The core mechanical principle of almost all RPGs is abstraction.  Distill “capabilities” to a set of values, then use these values to determine probability.  How do we know if you can pick the lock?  Well, if your skill is 8 and the lock difficulty is 4, then there’s a 75% chance.

Abstraction works against immersion when it makes players feel like more like they’re manipulating a math problem than participating in a world.  Minigames can counterbalance this by providing more of a “tactile” feel in places — it’s not a roll of the dice to see if I open the lock, it’s me trying to line up the tumblers with a pick.  If I gain actual skill over time, I get the hang for picking locks, this starts to feel like a “real world” thing.

That’s powerful stuff for immersion and achieving it doesn’t require complex or overly entertaining games.  Oblivion’s alchemy model isn’t really a game but the fact that I see the plants in the world, pick them, learn their qualities over time, and experiement with them to make potions adds depth to their world.  Similarly, the book UI certainly isn’t a game at all but its implementation — picking up books, seeing the print, turning pages — produces a very different feel than what would be achieved if the exact same information were relayed to the player via entries in an “information” tab hung off of the character sheet.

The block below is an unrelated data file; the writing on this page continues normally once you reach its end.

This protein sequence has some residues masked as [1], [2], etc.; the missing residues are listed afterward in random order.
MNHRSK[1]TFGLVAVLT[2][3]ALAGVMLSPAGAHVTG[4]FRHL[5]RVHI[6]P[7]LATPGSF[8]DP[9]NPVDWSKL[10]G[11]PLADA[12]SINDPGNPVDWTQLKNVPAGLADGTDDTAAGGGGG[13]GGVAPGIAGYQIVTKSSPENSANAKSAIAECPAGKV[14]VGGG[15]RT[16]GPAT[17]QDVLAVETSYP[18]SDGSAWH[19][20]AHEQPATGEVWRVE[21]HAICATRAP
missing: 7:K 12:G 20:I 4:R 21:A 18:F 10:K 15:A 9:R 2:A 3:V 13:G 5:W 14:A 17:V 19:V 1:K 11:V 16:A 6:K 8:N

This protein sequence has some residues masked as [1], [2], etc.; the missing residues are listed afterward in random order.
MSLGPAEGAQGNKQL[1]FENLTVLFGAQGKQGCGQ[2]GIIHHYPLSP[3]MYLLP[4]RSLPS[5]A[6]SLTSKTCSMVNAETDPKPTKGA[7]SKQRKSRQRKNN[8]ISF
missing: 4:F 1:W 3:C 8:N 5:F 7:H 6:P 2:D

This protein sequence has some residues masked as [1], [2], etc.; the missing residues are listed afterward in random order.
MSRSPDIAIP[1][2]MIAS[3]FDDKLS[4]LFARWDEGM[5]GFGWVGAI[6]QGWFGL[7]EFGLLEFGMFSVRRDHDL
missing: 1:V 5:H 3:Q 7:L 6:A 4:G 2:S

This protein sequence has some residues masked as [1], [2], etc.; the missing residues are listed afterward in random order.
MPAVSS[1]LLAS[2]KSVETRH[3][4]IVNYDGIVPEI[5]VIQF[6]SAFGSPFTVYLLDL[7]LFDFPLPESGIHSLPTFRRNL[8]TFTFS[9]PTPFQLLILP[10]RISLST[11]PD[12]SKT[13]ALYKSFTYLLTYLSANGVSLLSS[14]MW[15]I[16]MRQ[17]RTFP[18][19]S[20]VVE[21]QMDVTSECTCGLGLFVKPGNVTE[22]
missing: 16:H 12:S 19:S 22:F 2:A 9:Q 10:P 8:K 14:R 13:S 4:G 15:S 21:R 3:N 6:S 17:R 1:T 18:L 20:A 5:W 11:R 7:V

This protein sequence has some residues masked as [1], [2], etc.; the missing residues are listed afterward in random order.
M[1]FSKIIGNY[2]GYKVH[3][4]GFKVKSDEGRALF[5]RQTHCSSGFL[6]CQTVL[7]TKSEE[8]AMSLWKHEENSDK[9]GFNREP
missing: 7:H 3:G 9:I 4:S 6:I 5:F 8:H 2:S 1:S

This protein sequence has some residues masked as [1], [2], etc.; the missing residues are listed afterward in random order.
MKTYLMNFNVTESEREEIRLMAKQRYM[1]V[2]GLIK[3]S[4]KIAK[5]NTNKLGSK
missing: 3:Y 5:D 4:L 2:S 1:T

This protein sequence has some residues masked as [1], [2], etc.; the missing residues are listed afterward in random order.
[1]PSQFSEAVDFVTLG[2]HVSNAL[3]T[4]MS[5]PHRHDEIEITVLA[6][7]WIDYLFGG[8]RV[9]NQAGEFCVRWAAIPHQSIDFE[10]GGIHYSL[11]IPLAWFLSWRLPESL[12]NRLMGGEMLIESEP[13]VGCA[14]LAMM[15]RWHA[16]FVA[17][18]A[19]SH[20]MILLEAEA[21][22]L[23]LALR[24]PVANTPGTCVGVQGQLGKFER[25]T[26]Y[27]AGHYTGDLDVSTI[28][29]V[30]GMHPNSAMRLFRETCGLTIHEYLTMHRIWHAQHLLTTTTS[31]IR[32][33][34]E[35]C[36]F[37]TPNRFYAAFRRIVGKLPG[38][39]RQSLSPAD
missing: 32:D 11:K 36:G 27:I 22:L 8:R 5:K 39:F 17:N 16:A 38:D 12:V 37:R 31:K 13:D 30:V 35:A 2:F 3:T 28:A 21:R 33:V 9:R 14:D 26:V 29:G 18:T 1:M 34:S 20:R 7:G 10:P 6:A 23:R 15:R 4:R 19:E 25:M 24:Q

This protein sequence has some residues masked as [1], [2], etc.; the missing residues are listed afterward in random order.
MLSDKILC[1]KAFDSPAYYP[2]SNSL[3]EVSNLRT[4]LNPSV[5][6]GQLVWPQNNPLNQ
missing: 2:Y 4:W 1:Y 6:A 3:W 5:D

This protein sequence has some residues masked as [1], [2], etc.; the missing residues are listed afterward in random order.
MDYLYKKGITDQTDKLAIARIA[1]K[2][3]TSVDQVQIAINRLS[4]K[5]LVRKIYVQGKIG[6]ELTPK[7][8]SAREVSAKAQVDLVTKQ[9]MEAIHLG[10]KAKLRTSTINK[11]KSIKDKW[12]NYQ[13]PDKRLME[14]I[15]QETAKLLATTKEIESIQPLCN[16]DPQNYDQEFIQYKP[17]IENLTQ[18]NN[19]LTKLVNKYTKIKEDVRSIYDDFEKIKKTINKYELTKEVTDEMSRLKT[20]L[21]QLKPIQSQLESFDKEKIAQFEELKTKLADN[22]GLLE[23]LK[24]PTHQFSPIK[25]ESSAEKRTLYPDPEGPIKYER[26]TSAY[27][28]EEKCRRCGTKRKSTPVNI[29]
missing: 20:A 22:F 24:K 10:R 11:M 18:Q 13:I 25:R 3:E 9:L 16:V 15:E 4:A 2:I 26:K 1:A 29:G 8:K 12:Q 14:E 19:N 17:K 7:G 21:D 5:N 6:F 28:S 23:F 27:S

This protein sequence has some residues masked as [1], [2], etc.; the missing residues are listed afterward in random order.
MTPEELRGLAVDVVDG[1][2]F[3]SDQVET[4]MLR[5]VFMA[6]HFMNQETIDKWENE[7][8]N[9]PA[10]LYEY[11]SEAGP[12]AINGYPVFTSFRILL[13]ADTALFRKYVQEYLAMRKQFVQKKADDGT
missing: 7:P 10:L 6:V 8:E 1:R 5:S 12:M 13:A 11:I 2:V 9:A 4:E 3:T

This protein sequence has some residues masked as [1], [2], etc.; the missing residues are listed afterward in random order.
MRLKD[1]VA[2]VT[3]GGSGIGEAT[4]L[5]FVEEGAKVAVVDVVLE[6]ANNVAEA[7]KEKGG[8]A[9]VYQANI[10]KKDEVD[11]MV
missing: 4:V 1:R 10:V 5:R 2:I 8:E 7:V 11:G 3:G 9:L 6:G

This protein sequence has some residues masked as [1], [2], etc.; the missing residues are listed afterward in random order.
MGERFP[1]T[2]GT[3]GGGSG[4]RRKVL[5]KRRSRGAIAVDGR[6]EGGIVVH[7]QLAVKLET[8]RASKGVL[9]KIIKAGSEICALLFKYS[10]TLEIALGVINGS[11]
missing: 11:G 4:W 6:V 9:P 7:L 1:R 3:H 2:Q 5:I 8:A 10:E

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Getting the Oblivion Feel

02 Nov
2 November 2009

Oblivion

When too much time passes between the release of good RPGs, terrible things happen to me.  I get this sense that there has to be something out there that I missed.  There are thousands of games, there must be a RPG I didn’t play or didn’t play enough or haven’t played in a long time.  Something.  I become the addict who has flushed all his junk trying to quit, who then tears his house apart looking for a stash he prays to have missed.

I’m in the closet, digging through stacks of old games, cursing the missing CD in the Neverwinter Nights box.  I black out.  When I come to I’m on Steam with a copy of Two Worlds in my cart.  It’s been a long time, right?  They patched it.  Right? I black out again.

I wake up at an intersection, lost in thought at the change to green, furious beeping behind me.  It’s 6:30 on a Saturday morning and I’m driving to the office…to get the copy of Ultima IX from the games library.  It’s the only Ultima I didn’t finish.   I have to finish it.  I want to finish it.  Don’t I? (No.)

I know how this will end.  There I am, at my desk, surrounded by empty Starbucks cups and wasabi peas, trying to find someone on the Underdogs forums to help me get a Gold Box game running on DOSBox.

Sweet, sweet DOSBox.

Oh, God.  What am I doing?